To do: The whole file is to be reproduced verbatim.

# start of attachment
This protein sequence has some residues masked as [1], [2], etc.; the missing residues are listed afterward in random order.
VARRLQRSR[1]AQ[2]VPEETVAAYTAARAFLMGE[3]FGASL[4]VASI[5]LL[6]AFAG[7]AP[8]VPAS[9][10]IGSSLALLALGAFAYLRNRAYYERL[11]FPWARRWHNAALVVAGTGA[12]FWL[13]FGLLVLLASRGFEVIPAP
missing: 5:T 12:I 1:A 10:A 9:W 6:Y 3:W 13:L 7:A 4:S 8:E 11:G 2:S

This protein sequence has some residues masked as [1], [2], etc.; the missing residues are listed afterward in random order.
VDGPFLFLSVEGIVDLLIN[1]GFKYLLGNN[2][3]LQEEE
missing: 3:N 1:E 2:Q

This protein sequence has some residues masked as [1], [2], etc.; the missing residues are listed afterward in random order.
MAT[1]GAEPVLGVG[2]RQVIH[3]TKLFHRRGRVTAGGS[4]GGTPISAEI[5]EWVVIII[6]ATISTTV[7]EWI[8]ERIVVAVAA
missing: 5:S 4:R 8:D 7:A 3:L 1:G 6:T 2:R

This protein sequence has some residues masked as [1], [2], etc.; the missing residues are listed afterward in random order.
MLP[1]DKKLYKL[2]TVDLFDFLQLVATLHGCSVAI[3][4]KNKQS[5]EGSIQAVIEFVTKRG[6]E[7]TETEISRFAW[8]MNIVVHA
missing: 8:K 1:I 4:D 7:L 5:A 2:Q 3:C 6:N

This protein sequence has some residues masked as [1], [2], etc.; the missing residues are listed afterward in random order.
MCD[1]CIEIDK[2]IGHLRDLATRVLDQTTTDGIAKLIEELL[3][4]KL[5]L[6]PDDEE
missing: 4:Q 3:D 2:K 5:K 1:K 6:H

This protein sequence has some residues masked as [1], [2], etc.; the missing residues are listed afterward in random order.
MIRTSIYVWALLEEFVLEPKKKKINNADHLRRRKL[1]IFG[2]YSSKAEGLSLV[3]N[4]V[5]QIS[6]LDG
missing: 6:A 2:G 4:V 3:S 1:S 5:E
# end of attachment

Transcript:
This protein sequence has some residues masked as [1], [2], etc.; the missing residues are listed afterward in random order.
VARRLQRSR[1]AQ[2]VPEETVAAYTAARAFLMGE[3]FGASL[4]VASI[5]LL[6]AFAG[7]AP[8]VPAS[9][10]IGSSLALLALGAFAYLRNRAYYERL[11]FPWARRWHNAALVVAGTGA[12]FWL[13]FGLLVLLASRGFEVIPAP
missing: 5:T 12:I 1:A 10:A 9:W 6:Y 3:W 13:L 7:A 4:S 8:E 11:G 2:S

This protein sequence has some residues masked as [1], [2], etc.; the missing residues are listed afterward in random order.
VDGPFLFLSVEGIVDLLIN[1]GFKYLLGNN[2][3]LQEEE
missing: 3:N 1:E 2:Q

This protein sequence has some residues masked as [1], [2], etc.; the missing residues are listed afterward in random order.
MAT[1]GAEPVLGVG[2]RQVIH[3]TKLFHRRGRVTAGGS[4]GGTPISAEI[5]EWVVIII[6]ATISTTV[7]EWI[8]ERIVVAVAA
missing: 5:S 4:R 8:D 7:A 3:L 1:G 6:T 2:R

This protein sequence has some residues masked as [1], [2], etc.; the missing residues are listed afterward in random order.
MLP[1]DKKLYKL[2]TVDLFDFLQLVATLHGCSVAI[3][4]KNKQS[5]EGSIQAVIEFVTKRG[6]E[7]TETEISRFAW[8]MNIVVHA
missing: 8:K 1:I 4:D 7:L 5:A 2:Q 3:C 6:N

This protein sequence has some residues masked as [1], [2], etc.; the missing residues are listed afterward in random order.
MCD[1]CIEIDK[2]IGHLRDLATRVLDQTTTDGIAKLIEELL[3][4]KL[5]L[6]PDDEE
missing: 4:Q 3:D 2:K 5:K 1:K 6:H

This protein sequence has some residues masked as [1], [2], etc.; the missing residues are listed afterward in random order.
MIRTSIYVWALLEEFVLEPKKKKINNADHLRRRKL[1]IFG[2]YSSKAEGLSLV[3]N[4]V[5]QIS[6]LDG
missing: 6:A 2:G 4:V 3:S 1:S 5:E